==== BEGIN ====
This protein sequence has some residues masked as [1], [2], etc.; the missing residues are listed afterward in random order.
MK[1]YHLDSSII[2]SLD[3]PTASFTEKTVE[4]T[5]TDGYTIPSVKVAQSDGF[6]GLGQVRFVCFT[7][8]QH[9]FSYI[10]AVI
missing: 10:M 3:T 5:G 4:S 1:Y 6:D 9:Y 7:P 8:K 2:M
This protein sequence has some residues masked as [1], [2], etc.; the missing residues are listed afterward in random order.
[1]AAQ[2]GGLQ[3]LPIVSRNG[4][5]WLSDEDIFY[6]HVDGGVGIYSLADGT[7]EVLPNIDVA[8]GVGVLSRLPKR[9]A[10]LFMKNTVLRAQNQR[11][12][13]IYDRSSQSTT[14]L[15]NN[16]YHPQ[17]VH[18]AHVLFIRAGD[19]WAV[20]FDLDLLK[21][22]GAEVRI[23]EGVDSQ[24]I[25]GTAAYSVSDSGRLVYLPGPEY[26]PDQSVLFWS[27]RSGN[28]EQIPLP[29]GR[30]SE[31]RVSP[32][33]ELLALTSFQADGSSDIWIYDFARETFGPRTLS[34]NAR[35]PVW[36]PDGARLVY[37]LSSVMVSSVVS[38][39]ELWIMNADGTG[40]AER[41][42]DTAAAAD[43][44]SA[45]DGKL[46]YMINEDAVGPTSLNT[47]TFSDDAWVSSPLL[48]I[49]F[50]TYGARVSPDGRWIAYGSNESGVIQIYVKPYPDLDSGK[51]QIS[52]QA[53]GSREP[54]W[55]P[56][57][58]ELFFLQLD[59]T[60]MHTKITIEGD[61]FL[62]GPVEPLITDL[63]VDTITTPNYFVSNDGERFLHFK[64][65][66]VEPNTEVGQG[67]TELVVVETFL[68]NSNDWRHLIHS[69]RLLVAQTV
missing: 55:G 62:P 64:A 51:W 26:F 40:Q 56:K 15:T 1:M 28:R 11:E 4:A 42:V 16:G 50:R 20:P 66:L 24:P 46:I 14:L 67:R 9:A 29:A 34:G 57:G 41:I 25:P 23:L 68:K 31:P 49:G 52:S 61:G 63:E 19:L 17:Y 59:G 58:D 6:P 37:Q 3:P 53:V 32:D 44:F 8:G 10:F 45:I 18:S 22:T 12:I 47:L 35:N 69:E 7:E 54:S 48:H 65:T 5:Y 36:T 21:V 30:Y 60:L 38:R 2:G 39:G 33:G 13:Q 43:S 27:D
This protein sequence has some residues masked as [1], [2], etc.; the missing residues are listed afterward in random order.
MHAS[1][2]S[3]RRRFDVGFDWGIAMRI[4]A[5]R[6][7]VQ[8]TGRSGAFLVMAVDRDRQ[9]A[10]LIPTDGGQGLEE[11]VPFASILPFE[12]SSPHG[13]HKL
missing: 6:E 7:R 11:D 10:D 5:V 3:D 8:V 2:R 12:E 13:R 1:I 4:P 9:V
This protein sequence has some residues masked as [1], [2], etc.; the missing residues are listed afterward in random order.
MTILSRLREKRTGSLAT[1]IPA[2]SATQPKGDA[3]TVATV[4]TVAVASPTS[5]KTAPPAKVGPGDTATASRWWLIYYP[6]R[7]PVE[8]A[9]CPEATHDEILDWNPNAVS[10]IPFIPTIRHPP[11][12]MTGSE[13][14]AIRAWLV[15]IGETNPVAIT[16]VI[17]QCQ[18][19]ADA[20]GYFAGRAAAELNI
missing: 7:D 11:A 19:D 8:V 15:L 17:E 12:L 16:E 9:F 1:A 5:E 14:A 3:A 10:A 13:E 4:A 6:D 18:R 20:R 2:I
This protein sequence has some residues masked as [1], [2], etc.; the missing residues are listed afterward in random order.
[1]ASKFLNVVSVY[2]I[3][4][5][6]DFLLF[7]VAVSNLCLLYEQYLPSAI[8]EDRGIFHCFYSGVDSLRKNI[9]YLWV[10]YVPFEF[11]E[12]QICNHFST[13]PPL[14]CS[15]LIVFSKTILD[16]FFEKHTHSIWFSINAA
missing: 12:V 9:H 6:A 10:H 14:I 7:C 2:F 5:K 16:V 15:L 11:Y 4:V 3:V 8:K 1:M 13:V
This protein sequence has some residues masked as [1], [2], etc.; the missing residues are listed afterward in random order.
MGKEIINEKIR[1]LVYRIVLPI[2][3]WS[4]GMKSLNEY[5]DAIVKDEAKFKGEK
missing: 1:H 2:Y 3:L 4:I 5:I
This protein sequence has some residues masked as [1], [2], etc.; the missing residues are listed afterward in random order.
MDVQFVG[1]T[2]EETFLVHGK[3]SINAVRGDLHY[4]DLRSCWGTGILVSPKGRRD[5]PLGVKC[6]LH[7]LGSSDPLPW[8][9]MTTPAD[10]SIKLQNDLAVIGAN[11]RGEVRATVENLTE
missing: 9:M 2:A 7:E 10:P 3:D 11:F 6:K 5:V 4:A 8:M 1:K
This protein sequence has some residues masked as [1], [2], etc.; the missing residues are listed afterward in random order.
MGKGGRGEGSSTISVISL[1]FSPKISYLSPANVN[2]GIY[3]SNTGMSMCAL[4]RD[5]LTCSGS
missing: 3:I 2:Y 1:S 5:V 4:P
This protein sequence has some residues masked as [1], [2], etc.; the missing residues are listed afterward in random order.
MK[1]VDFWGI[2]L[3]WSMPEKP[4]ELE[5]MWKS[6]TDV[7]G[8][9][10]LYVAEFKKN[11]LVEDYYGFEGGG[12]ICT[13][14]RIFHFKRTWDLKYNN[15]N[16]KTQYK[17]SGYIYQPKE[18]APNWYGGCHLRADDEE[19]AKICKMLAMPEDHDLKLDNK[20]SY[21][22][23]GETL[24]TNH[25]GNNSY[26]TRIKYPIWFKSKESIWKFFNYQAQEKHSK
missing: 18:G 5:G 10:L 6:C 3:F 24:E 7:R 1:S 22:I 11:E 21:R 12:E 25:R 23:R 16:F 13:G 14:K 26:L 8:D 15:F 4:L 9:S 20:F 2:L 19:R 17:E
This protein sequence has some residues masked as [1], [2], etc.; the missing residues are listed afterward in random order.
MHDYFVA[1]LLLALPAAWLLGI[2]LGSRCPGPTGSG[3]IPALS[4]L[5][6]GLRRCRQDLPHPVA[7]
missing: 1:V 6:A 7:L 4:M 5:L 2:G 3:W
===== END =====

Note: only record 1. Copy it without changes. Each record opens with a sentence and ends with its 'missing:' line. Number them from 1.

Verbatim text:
This protein sequence has some residues masked as [1], [2], etc.; the missing residues are listed afterward in random order.
MK[1]YHLDSSII[2]SLD[3]PTASFTEKTVE[4]T[5]TDGYTIPSVKVAQSDGF[6]GLGQVRFVCFT[7][8]QH[9]FSYI[10]AVI
missing: 10:M 3:T 5:G 4:S 1:Y 6:D 9:Y 7:P 8:K 2:M